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Flashcards in Respiratory System Deck (138)
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Define external respiration

The process in the lungs by which oxygen is absorbed from the atmosphere into blood within the pulmonary capillaries, and carbon dioxide is excreted.


Define internal (or tissue) respiration

Describes the exchange of gases between the blood in systemic capillaries and the tissue fluid and cells which surround them.


Define cellular respiration

The process within individual cells through hitch they gain energy by breaking down molecules such as glucose. It occurs in mitochondria, consumes oxygen and generates carbon dioxide.


What is meant by pulmonary ventilation?

Breathing: describes the bulk movement of the air into and out of the lungs. The ventilator pump comprises the rib cage with its associated muscles and the diaphragm.


Distinguish between the conducting part and the respiratory part of the respiratory system.

Conducting: A series of cavities and thick-walled tubes which conduct air between the nose and the deepest recesses of the lungs, and in doing so warm, humidity and clean it. The conducting airways are the nasal cavities, pharynx, larynx, trachea, bronchi and bronchioles.
Respiratory: Comprises the tiny, thin-walled airways where gases are exchanged between air and blood. The airways are respiratory bronchioles, alveolar ducts and sacs, and the alveoli themselves.


What is required for efficient gas exchange?

Air must be humidified to 100%, warmed, and filtered to clean it.


Describe the nasal cavity.

A tall, narrow chamber lined with mucous membrane. The wet membrane humidifies and warms inspired air.


Describe the medial and lateral surfaces of the nasal cavity.

Medial surface is flat. The lateral surface carries three sloping shelves (conchae) which increase the SA of the mucous membrane.


What are the paranasal sinuses? What are their functions?

They are air-filled sinuses that open into the cavity. They lighten the face and add resonance to the voice.


What does the roof of the cavity carry? What does turbulence cause? Where do olfactory axons lead from and to?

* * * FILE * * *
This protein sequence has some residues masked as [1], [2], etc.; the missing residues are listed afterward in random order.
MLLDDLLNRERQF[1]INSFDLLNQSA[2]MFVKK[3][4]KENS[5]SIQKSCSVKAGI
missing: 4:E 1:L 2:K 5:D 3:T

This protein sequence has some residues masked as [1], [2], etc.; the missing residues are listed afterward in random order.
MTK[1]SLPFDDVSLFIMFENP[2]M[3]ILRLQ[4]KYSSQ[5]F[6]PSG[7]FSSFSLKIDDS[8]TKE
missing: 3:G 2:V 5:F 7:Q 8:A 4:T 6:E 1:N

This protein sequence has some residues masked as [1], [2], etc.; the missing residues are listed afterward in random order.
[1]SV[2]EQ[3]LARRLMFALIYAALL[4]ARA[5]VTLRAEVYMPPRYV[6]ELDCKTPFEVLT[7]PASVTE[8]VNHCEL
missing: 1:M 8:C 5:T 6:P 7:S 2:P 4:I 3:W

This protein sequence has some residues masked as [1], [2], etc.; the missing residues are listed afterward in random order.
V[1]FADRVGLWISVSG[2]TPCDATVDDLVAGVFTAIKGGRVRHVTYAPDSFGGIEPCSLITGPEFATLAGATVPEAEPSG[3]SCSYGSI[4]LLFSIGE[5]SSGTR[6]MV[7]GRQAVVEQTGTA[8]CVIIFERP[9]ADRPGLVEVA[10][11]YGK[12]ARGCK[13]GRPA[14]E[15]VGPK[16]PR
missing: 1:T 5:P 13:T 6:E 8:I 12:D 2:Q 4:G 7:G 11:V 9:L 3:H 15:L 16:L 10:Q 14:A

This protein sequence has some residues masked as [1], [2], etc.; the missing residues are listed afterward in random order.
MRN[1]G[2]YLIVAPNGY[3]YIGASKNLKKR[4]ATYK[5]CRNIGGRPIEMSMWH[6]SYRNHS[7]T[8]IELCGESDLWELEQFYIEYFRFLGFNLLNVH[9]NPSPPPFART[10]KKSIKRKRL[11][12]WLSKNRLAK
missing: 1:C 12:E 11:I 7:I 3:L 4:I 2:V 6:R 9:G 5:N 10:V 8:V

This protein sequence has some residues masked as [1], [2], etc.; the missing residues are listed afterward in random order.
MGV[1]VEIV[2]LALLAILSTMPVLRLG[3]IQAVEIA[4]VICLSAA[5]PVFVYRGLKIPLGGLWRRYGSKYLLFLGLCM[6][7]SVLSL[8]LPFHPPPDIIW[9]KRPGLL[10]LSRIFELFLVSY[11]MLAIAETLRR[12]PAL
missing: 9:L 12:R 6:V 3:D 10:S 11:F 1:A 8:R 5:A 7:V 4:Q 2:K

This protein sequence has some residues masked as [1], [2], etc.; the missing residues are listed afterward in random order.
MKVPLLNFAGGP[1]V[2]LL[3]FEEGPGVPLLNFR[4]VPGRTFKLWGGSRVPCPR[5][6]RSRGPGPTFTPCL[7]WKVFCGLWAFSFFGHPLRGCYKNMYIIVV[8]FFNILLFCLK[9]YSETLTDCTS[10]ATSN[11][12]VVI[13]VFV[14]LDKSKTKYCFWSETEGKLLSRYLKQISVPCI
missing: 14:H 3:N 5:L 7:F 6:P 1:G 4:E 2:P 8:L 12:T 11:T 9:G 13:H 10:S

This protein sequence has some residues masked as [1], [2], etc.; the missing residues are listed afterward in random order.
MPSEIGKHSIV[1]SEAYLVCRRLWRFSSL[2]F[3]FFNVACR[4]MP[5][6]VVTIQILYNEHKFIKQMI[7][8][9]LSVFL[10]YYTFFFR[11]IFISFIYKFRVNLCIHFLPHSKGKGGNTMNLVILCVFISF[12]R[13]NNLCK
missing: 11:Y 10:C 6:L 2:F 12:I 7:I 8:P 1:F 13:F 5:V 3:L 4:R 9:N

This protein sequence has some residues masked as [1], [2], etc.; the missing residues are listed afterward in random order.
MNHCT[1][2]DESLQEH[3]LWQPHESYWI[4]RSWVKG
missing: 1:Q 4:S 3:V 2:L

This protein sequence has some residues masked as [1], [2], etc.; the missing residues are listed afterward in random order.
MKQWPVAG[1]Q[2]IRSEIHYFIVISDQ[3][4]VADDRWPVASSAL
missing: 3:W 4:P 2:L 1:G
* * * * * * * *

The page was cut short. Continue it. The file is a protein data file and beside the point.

The roof of the cavity carries the olfactory epithelium. Turbulence caused by sniffing carries air up to the epithelium. Axons of olfactory receptor cells lead towards the brain through perforations in the overlying bone, the cribriform plate.


What are the three parts of the pharynx?

Nasopharynx - Air
Oropharynx - Air and Food
Laryngopharynx - Air and Food


What happens during swallowing?

Soft palate closes nasopharynx to push bolus down. Glottis is closed passively (no active mechanism or muscle contraction involved) and the oesophagus is forced open.


Describe the pharynx.

A vertical passage with three parts, each having an anterior opening. The pharynx is an airway, but also a food way. In terms of its structure, it is primarily part of the gastrointestinal system.


What is rhinositus

Chronic sinus infection


What is the glottis?

The entrance to the larynx


Cartilage does not continue beyond the _______ _____. ________ _______ stop there too.

Smallest bronchi
Mucous glands


The respiratory system always branches ____________. What does this means?

Every tube branches into 2 tubes


List the structures of the respiratory system from largest to smallest and state their generations.

Trachea (0)
Main stem bronchi (1)
Lobar bronchi (2)
Segmental bronchi (3)
Smaller bronchi (4-9)
Bronchioles (10-15)
Terminal bronchioles (16-19)
Respiratory bronchioles (20-23)
Alveolar ducts (24-27)
Alveolar sacs (28)


What is the main function of the trachea?

Open the airway


What is the size of the trachea?

The windpipe is a tube about 12 cm long and as thick as your thumb


What is the structure of the trachea?

Supported by incomplete C-shaped rings of cartilage. Free ends of the cartilage are connected by trachealis muscle (smooth) and contraction narrows the diameter of the trachea.


What is the trachea lined with?

Lined with ciliated epithelium (pseudostratified columnar). Cilia transport a mucous sheet upwards to the nasopharynx (the mucociliary escalator).


Where doe the oesophagus sit?

Oesophagus sits immediately posterior to the trachea, lying in the shallow groove formed by the trachealis muscle.


What does coughing involve?

Contraction of trachealis and thus changes in pressure.


How does smoking affect the trachea?

Chemicals destroy cilia. Can only remove mucous by coughing.


Describe the wall of a bronchus.

Thicker and more complex. More responsible for conducting of air.
- Pseudo-stratified ciliated epithelium
- Goblet cells
- Smooth muscle
- Muco/serous glands
- Cartilage


Describe the action of goblet cells.

First source of mucous
Contains concentrated dry mucous. When it mixes with water, it expands to create more mucous.


Describe the wall of a bronchiole and what is found in it.

Smaller in diameter. Responsible for control of flow of air.
- Club cells
- Ciliated epithelium (not pseudostratified - transitional from columnar to cuboidal)
- Smooth muscle


What does smooth muscle control in the airways? What does asthma involve? How is it treated?

Flow of air into the respiratory zone. Asthma involves contraction of smooth muscles. Bronchodilator relaxes smooth muscle.


What makes a bronchiole a respiratory bronchiole?

If it has alveoli on it